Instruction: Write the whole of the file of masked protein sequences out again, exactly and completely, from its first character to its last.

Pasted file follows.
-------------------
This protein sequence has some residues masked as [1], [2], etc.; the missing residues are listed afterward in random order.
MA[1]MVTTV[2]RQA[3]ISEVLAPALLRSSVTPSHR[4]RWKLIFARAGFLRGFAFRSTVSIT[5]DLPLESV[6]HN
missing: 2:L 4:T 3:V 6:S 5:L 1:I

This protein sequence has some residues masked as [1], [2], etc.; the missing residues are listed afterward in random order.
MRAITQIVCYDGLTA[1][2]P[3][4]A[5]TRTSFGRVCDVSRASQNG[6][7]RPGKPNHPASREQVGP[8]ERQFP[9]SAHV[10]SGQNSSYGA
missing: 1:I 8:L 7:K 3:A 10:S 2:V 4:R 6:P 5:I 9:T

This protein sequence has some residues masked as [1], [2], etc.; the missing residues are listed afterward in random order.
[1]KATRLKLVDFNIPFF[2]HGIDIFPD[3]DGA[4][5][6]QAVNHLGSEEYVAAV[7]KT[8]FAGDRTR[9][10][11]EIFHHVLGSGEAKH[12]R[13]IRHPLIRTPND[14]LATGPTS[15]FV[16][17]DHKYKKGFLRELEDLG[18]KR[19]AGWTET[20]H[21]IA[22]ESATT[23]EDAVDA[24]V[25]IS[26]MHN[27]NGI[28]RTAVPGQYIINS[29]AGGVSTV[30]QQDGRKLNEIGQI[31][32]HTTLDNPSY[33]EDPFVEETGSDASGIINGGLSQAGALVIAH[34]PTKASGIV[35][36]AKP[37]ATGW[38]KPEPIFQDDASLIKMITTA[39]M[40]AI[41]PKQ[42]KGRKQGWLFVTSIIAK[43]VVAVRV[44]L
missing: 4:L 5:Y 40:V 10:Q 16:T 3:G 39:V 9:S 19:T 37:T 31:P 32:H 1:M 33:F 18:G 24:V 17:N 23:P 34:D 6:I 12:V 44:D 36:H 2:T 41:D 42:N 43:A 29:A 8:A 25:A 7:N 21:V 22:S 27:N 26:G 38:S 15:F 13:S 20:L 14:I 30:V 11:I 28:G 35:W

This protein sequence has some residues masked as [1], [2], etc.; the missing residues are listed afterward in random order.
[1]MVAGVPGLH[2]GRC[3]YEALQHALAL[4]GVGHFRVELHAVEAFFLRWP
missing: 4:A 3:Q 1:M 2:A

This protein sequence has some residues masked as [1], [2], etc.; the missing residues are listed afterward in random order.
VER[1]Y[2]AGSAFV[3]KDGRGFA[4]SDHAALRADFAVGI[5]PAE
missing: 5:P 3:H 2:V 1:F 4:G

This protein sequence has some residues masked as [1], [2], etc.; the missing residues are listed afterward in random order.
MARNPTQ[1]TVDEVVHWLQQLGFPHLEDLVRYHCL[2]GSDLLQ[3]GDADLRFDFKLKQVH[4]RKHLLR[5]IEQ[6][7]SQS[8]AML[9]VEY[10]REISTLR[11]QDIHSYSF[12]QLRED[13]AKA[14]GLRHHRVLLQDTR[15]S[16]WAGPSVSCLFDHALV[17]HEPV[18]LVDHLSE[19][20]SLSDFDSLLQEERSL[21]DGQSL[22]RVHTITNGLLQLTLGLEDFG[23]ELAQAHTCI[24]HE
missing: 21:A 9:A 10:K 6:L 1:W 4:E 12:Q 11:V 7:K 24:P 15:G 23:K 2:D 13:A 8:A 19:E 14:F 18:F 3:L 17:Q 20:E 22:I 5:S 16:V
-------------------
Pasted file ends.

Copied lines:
This protein sequence has some residues masked as [1], [2], etc.; the missing residues are listed afterward in random order.
MA[1]MVTTV[2]RQA[3]ISEVLAPALLRSSVTPSHR[4]RWKLIFARAGFLRGFAFRSTVSIT[5]DLPLESV[6]HN
missing: 2:L 4:T 3:V 6:S 5:L 1:I

This protein sequence has some residues masked as [1], [2], etc.; the missing residues are listed afterward in random order.
MRAITQIVCYDGLTA[1][2]P[3][4]A[5]TRTSFGRVCDVSRASQNG[6][7]RPGKPNHPASREQVGP[8]ERQFP[9]SAHV[10]SGQNSSYGA
missing: 1:I 8:L 7:K 3:A 10:S 2:V 4:R 6:P 5:I 9:T

This protein sequence has some residues masked as [1], [2], etc.; the missing residues are listed afterward in random order.
[1]KATRLKLVDFNIPFF[2]HGIDIFPD[3]DGA[4][5][6]QAVNHLGSEEYVAAV[7]KT[8]FAGDRTR[9][10][11]EIFHHVLGSGEAKH[12]R[13]IRHPLIRTPND[14]LATGPTS[15]FV[16][17]DHKYKKGFLRELEDLG[18]KR[19]AGWTET[20]H[21]IA[22]ESATT[23]EDAVDA[24]V[25]IS[26]MHN[27]NGI[28]RTAVPGQYIINS[29]AGGVSTV[30]QQDGRKLNEIGQI[31][32]HTTLDNPSY[33]EDPFVEETGSDASGIINGGLSQAGALVIAH[34]PTKASGIV[35][36]AKP[37]ATGW[38]KPEPIFQDDASLIKMITTA[39]M[40]AI[41]PKQ[42]KGRKQGWLFVTSIIAK[43]VVAVRV[44]L
missing: 4:L 5:Y 40:V 10:Q 16:T 3:G 39:V 9:S 19:T 37:T 31:P 32:H 1:M 33:F 18:G 24:V 17:N 23:P 34:D 6:I 12:V 44:D 36:H 2:T 41:D 42:N 43:A 29:A 8:A 25:A 7:N 21:V 22:S 27:N 26:G 38:S 15:F 13:S 20:L 14:I 30:V 11:I 28:G 35:W

This protein sequence has some residues masked as [1], [2], etc.; the missing residues are listed afterward in random order.
[1]MVAGVPGLH[2]GRC[3]YEALQHALAL[4]GVGHFRVELHAVEAFFLRWP
missing: 4:A 3:Q 1:M 2:A

This protein sequence has some residues masked as [1], [2], etc.; the missing residues are listed afterward in random order.
VER[1]Y[2]AGSAFV[3]KDGRGFA[4]SDHAALRADFAVGI[5]PAE
missing: 5:P 3:H 2:V 1:F 4:G

This protein sequence has some residues masked as [1], [2], etc.; the missing residues are listed afterward in random order.
MARNPTQ[1]TVDEVVHWLQQLGFPHLEDLVRYHCL[2]GSDLLQ[3]GDADLRFDFKLKQVH[4]RKHLLR[5]IEQ[6][7]SQS[8]AML[9]VEY[10]REISTLR[11]QDIHSYSF[12]QLRED[13]AKA[14]GLRHHRVLLQDTR[15]S[16]WAGPSVSCLFDHALV[17]HEPV[18]LVDHLSE[19][20]SLSDFDSLLQEERSL[21]DGQSL[22]RVHTITNGLLQLTLGLEDFG[23]ELAQAHTCI[24]HE
missing: 21:A 9:A 10:K 6:L 1:W 4:E 12:Q 11:V 7:K 24:P 15:G 23:K 2:D 13:A 8:A 19:E 14:F 18:F 3:L 17:Q 20:E 22:I 5:S 16:V